I love to work. I love having a career – To have lost it on me so suddenly, completely unexpected, and after risking the previous position which I loved, was the hardest part of all of this. My career is extremely important to me, and equally, so is my professional reputation, so to have this “lull” and short tenure in my career wasn’t exactly the best impression. I had a lot of explaining to do with the hiring managers and HR professionals that I met with over these 4 months, and these are just the ones that decided to give me a chance and not just immediately throw my resume out. It was a lot of repetitive conversations. I had to fight just to be heard, seen, and understood. I had to explain why a Director of Operations was suddenly looking for senior-level Executive Assistant roles and if we hired you, what would keep you challenged enough to stay? These were hard questions to answer, but each interview had a different circumstance. Was I looking for a role similar to what I had and at the same level? Sure. Absolutely. But, I was also looking to get back to work fast as the holidays were approaching and I knew the market would be drying up soon. I also knew that I was an exceptional Executive Assistant as that had been where the bulk of my career was spent. I was asked quite often, “Do you feel like this is going backward in your career?” And my answer each time was “No”. Certain EA positions, sure, it may have felt like going backward, but I wasn’t applying for entry-level roles that would have been beneath my skillset. I didn’t want to set myself up for a situation where I would be easily hired, only to leave a bit later when something better came along. I wanted my next role to be IT for me. Stability is important to me, and of course, having a stable income doesn’t hurt either.
It’s hard going from a top-figure income to nothing in such a short period of time, and it was certainly hard on my family. It was the hardest for my husband, without a doubt. Without even being asked, he started picking up extra shifts, day or night, whatever he had to do to help our situation. We made due. It wasn’t easy. Not even a little bit. But, through thick or thin, we had each other’s back. I used his shoulder quite often when I received yet again another rejection email or phone call, which there were many. Any rejection is hard to swallow, but when you feel like you aced the interview, received wonderful feedback, and were told “You’ll hear from us very soon” (with an exuberant tone), being told you weren’t the one is crushing. These were roles I became personally invested in and attached to. I saw myself working at these companies. I felt like I would have been a great addition to their teams. But alas, it didn’t happen.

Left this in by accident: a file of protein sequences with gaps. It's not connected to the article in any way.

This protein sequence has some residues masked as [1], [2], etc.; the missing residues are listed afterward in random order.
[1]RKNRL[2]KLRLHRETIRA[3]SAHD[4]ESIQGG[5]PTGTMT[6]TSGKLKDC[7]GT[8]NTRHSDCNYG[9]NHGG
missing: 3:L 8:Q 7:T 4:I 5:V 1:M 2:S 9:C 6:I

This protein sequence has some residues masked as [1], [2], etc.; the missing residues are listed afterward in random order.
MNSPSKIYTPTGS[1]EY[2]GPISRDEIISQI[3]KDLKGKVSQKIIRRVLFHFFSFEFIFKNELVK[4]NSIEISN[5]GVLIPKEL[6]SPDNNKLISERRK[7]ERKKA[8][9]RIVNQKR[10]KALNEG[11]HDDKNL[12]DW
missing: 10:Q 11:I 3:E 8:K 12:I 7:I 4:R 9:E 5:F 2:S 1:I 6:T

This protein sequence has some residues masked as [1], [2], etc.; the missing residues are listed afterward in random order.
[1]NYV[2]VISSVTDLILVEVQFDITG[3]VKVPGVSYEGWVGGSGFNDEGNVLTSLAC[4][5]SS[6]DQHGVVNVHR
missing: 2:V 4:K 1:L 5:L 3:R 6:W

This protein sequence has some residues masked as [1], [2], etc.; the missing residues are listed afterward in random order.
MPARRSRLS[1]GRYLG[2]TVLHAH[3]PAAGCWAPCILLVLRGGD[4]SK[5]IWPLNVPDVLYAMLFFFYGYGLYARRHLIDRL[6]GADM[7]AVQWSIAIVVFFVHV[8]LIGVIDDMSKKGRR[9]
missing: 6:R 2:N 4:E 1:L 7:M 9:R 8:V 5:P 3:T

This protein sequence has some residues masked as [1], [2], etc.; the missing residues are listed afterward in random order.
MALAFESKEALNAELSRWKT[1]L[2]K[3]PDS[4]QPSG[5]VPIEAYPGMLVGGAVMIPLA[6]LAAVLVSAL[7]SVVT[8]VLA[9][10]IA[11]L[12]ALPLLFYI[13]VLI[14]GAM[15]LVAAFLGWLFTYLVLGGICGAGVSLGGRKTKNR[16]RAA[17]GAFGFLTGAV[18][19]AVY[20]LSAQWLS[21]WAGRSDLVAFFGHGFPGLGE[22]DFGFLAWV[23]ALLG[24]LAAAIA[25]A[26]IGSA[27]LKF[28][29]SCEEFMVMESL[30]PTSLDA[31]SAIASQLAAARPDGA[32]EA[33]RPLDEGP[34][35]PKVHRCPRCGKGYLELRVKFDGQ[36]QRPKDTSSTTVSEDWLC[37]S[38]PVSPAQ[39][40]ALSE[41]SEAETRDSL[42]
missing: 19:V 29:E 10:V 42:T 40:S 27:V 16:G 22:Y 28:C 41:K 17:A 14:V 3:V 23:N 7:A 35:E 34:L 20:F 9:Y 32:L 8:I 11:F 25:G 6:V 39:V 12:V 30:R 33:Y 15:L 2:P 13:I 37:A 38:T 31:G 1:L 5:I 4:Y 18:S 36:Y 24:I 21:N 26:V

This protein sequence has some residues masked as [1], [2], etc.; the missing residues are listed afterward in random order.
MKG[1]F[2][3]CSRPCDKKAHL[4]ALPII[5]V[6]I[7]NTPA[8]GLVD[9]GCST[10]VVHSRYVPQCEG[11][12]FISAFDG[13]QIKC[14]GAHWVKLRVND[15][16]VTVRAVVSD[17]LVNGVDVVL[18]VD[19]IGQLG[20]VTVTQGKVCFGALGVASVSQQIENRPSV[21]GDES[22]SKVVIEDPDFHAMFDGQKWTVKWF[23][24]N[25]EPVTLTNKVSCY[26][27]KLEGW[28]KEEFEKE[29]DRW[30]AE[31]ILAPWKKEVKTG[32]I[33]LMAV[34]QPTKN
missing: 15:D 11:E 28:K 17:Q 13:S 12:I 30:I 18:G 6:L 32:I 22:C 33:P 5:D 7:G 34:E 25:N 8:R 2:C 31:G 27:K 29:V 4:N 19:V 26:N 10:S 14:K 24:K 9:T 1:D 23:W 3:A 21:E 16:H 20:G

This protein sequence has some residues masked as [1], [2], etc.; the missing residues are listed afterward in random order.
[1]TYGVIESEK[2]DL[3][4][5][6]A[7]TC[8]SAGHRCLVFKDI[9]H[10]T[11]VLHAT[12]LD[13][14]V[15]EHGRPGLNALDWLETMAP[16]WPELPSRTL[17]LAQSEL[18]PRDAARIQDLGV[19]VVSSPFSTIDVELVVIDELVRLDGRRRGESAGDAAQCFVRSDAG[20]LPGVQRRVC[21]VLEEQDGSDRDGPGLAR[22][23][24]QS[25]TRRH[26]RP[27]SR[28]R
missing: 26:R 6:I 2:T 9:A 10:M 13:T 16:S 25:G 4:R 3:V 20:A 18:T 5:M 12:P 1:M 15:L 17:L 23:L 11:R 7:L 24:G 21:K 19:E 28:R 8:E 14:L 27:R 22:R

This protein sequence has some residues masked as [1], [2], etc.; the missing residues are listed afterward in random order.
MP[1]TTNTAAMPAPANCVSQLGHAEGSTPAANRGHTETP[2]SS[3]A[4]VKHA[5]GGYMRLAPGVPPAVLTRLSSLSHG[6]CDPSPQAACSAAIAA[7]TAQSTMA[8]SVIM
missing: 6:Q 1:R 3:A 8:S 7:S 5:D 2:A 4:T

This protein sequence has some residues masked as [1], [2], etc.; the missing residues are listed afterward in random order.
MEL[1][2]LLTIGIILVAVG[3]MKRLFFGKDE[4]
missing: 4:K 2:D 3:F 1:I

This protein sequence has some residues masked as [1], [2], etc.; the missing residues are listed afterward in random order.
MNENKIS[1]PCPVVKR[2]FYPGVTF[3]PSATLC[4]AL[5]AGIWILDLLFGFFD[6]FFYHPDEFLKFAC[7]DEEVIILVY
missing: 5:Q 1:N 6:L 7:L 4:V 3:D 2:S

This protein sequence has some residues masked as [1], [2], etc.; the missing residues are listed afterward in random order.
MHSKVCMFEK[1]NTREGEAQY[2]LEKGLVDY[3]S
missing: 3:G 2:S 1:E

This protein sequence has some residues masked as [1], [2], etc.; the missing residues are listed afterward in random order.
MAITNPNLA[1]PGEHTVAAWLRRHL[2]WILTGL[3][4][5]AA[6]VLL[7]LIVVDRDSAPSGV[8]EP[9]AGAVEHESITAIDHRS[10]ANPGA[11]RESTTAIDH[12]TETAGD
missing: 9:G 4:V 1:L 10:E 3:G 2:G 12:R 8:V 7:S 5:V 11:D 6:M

I used every trick up my sleeve during my time of unemployment. In addition to the obvious (bulleted above), I reached out to companies that weren’t even hiring so I could introduce myself, I signed up on job boards on Slack, emailed former colleagues of mine asking for referrals, you name it… I did it. I’m not shy, nor afraid to ask for assistance. I’m also not one to back away from a challenge. But the most important part is I DIDN’T GIVE UP. Even when I wanted to. Trust me, I thought about taking the kids out of daycare full-time and staying home with them and having my husband being the only working parent. However, financially this just didn’t make the best sense for us. And, as I mentioned above, I love working. It comes down to what was best for us, and that was to continue pursuing my dream role. I love being a working mother. It’s a balance, for sure, but easily accomplished with the right parameters in place (wait for a future post on balancing the cliche “Work-Life Balance”.
Just when I thought I wasn’t going to be successful in finding a role before the holidays, I heard back from the company that I had really hoped would call me. They say timing is everything, and I believe that wholeheartedly. I am so completely happy with my new role and absolutely love where I am now in my career. I love the organization, the people, the role, the location, honestly… everything. And, the best part? It’s working with a non-profit with a 40+ year history and is doing amazing, worthwhile things for our state. Win Win. The best things really do come to those who wait, have patience, and the persistence to match. I will be glad to share more about my new role in a future post. It will be a fun post to write, I assure you!
If you take anything away from this post, hopefully, it’s to NOT GIVE UP. Ever. I felt like it constantly, but also knew I had a family counting on me. I was counting on ME!
Also, NEVER feel that you aren’t worth it or don’t have what it takes because you DO.
Lastly, it’s OK to change your path. Sometimes the best things are just slightly on the other side of that path. What do you have to lose?
Until next time…